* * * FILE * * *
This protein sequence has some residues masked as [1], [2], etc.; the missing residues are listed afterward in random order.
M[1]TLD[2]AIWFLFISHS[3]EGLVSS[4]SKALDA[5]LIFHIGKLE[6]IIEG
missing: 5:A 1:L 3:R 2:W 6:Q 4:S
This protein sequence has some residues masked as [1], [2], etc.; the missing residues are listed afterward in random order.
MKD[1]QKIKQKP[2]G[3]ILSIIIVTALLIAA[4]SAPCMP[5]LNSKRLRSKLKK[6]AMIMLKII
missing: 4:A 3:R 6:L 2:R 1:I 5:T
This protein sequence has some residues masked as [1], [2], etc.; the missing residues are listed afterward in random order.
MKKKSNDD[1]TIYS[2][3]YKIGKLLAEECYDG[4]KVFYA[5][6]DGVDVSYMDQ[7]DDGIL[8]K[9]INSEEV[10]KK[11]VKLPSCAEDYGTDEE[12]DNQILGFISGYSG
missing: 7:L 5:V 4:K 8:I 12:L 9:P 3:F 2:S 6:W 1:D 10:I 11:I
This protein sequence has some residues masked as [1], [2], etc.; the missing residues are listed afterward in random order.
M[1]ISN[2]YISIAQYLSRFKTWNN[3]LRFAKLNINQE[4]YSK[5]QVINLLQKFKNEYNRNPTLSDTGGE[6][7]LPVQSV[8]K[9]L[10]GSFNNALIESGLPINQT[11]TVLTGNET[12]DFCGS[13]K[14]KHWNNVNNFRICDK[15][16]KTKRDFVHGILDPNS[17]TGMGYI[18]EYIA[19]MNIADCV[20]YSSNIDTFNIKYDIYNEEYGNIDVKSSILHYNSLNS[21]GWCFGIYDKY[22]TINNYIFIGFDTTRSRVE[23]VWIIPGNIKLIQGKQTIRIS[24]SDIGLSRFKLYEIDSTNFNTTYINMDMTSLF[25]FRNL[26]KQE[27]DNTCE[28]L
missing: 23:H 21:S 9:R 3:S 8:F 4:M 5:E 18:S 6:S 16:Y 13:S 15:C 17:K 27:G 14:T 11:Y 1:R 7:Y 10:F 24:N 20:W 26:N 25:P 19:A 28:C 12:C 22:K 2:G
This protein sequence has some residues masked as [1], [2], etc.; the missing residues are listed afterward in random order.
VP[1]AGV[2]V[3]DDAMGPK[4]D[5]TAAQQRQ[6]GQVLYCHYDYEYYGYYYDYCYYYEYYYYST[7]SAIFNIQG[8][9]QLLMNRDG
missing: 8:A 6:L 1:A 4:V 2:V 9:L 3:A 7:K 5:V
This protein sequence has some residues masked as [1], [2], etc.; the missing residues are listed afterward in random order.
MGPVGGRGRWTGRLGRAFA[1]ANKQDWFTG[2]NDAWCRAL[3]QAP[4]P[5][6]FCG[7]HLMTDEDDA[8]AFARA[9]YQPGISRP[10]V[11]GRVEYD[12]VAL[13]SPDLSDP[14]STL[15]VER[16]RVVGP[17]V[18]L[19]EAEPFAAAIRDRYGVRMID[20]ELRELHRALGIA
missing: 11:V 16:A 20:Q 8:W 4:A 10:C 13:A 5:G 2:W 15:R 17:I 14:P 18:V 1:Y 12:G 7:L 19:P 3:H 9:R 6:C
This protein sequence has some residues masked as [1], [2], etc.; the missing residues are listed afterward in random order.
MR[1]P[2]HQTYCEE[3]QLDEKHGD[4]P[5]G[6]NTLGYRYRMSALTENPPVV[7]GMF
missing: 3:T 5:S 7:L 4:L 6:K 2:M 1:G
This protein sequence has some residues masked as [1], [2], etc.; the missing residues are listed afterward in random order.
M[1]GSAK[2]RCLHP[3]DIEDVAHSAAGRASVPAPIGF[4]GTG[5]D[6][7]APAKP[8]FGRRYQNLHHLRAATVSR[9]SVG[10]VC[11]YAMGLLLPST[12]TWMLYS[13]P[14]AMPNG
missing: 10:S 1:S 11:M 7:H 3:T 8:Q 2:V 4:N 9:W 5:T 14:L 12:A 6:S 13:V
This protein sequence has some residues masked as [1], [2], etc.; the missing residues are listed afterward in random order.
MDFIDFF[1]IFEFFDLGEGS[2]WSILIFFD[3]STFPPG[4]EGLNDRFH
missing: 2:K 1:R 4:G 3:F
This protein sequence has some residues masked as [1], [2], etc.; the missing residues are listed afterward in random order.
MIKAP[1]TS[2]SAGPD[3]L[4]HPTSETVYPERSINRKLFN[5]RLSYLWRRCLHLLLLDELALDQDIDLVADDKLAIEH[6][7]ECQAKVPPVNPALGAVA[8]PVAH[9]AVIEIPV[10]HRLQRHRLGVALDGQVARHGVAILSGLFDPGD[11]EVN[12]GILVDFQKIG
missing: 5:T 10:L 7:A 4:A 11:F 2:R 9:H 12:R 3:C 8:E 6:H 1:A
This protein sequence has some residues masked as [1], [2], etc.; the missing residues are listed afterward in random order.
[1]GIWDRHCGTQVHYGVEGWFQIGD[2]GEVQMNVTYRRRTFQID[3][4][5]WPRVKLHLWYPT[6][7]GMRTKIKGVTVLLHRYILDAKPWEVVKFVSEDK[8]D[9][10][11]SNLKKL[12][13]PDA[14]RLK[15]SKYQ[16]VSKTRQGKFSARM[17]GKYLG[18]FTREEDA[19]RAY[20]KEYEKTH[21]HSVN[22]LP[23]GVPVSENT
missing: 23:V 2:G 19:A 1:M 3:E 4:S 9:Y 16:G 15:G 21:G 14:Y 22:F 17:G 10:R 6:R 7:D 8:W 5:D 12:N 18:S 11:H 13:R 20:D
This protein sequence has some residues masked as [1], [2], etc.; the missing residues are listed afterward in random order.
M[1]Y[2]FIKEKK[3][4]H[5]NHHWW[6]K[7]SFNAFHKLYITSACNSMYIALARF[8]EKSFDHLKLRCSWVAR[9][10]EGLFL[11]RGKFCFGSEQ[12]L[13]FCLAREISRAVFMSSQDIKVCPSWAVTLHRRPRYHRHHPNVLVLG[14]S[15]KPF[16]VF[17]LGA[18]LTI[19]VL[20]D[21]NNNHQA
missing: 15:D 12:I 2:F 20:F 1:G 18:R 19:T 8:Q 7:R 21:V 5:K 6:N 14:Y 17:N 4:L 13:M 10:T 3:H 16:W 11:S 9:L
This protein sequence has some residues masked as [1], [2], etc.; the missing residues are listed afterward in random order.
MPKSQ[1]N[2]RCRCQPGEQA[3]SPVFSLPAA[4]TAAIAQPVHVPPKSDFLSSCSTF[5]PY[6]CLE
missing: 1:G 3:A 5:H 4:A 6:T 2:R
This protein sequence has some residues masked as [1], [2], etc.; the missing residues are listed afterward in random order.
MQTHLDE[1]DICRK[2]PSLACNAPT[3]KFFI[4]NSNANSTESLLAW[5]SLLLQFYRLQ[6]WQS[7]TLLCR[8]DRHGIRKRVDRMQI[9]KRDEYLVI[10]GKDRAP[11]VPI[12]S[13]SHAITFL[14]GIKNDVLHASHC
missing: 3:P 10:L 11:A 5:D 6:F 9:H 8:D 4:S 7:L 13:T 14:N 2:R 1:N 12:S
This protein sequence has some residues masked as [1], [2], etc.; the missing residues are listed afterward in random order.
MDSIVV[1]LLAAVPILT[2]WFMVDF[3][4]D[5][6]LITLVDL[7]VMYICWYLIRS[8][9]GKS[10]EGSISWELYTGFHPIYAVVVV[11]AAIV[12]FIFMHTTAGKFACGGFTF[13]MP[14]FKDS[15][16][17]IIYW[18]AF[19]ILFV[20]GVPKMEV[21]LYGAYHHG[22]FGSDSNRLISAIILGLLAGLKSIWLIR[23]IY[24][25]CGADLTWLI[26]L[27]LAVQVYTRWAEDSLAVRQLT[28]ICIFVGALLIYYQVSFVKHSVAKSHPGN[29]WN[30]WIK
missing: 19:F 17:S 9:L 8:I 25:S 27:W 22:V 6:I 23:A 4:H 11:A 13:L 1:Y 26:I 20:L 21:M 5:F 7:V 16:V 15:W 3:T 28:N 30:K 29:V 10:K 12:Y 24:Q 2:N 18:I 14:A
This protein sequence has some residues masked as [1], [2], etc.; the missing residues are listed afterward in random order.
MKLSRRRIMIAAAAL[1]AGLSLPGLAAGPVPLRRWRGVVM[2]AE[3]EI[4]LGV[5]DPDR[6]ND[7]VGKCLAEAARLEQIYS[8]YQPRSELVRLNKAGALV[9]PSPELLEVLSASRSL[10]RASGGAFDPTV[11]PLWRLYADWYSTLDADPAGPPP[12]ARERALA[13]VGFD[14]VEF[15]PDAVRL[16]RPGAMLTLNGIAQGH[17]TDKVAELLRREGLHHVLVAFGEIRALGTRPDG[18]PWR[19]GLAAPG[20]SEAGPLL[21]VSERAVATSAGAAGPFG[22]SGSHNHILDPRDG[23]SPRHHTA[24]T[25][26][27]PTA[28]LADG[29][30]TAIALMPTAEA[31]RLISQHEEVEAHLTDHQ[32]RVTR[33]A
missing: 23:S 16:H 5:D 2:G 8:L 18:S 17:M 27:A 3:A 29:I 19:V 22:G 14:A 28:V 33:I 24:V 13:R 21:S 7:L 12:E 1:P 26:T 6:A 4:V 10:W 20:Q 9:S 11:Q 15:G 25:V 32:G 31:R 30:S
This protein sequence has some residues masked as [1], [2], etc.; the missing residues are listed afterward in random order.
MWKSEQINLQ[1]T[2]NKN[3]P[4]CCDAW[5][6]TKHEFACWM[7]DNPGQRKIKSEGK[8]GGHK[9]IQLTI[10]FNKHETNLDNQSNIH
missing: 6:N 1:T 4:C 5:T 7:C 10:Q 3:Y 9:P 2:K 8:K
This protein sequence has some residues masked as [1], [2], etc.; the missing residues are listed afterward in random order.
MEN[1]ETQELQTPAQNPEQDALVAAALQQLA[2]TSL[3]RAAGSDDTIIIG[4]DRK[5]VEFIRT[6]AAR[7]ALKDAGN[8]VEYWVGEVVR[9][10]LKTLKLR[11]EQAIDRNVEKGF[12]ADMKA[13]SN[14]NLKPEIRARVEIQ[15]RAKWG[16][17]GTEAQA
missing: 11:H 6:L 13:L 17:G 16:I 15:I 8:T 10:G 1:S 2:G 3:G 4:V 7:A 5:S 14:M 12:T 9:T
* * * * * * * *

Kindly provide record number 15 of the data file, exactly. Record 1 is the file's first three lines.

This protein sequence has some residues masked as [1], [2], etc.; the missing residues are listed afterward in random order.
MDSIVV[1]LLAAVPILT[2]WFMVDF[3][4]D[5][6]LITLVDL[7]VMYICWYLIRS[8][9]GKS[10]EGSISWELYTGFHPIYAVVVV[11]AAIV[12]FIFMHTTAGKFACGGFTF[13]MP[14]FKDS[15][16][17]IIYW[18]AF[19]ILFV[20]GVPKMEV[21]LYGAYHHG[22]FGSDSNRLISAIILGLLAGLKSIWLIR[23]IY[24][25]CGADLTWLI[26]L[27]LAVQVYTRWAEDSLAVRQLT[28]ICIFVGALLIYYQVSFVKHSVAKSHPGN[29]WN[30]WIK
missing: 19:F 17:S 9:L 8:I 25:S 27:W 22:V 6:I 23:A 4:H 11:A 13:L 1:Y 26:I 20:L 21:M 5:F 7:V 16:V 15:W 3:T 28:N 30:K 29:V 10:K 12:Y 24:Q 2:N 18:I 14:A